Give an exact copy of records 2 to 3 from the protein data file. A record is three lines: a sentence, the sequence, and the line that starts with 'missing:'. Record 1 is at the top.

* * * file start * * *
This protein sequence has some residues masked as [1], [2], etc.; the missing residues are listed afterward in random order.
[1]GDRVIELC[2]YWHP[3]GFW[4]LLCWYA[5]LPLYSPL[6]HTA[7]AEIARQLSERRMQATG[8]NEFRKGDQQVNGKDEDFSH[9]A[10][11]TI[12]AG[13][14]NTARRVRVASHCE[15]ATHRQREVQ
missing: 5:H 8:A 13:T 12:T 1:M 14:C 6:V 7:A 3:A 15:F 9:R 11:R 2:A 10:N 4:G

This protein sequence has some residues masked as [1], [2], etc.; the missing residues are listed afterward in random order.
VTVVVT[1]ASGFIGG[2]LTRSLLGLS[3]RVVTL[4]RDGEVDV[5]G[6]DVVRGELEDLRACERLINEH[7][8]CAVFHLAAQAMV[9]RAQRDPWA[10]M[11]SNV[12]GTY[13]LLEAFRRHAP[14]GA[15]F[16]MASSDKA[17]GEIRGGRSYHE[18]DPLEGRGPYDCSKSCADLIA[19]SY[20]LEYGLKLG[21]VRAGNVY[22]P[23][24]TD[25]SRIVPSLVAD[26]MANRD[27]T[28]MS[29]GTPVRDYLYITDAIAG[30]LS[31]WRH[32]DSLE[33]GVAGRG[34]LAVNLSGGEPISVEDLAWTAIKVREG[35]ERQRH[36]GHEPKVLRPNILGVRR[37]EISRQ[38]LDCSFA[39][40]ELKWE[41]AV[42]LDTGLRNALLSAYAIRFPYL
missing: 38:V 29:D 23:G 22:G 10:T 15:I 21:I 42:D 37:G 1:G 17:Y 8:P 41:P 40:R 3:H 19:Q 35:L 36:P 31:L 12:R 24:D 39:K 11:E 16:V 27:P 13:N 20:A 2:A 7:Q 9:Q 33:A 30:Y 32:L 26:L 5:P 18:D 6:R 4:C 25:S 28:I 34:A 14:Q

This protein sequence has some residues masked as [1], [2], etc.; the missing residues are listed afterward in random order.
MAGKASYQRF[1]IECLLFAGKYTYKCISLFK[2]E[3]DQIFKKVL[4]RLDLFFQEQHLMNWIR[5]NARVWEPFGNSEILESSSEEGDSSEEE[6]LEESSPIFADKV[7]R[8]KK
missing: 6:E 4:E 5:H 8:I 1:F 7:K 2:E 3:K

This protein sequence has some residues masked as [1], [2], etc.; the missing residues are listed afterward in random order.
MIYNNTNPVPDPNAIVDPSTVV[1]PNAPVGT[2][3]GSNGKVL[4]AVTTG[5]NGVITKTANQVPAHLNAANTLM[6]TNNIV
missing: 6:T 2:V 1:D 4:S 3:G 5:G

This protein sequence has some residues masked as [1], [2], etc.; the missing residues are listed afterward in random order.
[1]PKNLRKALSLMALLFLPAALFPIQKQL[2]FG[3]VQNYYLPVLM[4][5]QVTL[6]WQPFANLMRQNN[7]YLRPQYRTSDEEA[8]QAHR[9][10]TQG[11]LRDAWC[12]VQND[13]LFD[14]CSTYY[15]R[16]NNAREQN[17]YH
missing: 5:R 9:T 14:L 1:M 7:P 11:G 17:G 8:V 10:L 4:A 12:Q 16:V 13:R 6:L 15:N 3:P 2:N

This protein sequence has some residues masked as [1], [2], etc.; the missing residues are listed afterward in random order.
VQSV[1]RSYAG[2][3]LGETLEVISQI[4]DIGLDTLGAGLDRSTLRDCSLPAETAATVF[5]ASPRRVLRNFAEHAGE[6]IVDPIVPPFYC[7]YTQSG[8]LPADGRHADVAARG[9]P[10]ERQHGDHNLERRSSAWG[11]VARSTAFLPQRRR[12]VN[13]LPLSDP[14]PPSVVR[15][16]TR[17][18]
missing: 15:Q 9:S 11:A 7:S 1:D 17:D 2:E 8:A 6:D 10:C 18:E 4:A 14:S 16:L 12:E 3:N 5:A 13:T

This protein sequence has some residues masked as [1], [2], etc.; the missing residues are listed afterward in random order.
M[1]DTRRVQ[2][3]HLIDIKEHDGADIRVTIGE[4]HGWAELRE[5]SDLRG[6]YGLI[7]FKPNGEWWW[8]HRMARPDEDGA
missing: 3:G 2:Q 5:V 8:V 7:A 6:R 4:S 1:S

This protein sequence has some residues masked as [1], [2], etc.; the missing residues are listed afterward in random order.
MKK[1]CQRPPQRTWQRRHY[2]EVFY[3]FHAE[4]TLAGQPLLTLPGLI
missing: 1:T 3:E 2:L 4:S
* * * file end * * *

This protein sequence has some residues masked as [1], [2], etc.; the missing residues are listed afterward in random order.
VTVVVT[1]ASGFIGG[2]LTRSLLGLS[3]RVVTL[4]RDGEVDV[5]G[6]DVVRGELEDLRACERLINEH[7][8]CAVFHLAAQAMV[9]RAQRDPWA[10]M[11]SNV[12]GTY[13]LLEAFRRHAP[14]GA[15]F[16]MASSDKA[17]GEIRGGRSYHE[18]DPLEGRGPYDCSKSCADLIA[19]SY[20]LEYGLKLG[21]VRAGNVY[22]P[23][24]TD[25]SRIVPSLVAD[26]MANRD[27]T[28]MS[29]GTPVRDYLYITDAIAG[30]LS[31]WRH[32]DSLE[33]GVAGRG[34]LAVNLSGGEPISVEDLAWTAIKVREG[35]ERQRH[36]GHEPKVLRPNILGVRR[37]EISRQ[38]LDCSFA[39][40]ELKWE[41]AV[42]LDTGLRNALLSAYAIRFPYL
missing: 38:V 29:D 23:G 22:G 10:T 15:I 21:I 42:D 37:G 1:G 17:Y 8:P 41:P 40:R 3:H 19:Q 35:L 36:P 31:L 12:R 24:D 39:K 11:E 16:V 27:P 13:N 20:A 2:A 7:Q 9:Q 33:A 30:Y 32:L 26:L 5:P 18:D 6:R 4:C 25:S 28:I 34:A 14:Q

This protein sequence has some residues masked as [1], [2], etc.; the missing residues are listed afterward in random order.
MAGKASYQRF[1]IECLLFAGKYTYKCISLFK[2]E[3]DQIFKKVL[4]RLDLFFQEQHLMNWIR[5]NARVWEPFGNSEILESSSEEGDSSEEE[6]LEESSPIFADKV[7]R[8]KK
missing: 6:E 4:E 5:H 8:I 1:F 7:K 2:E 3:K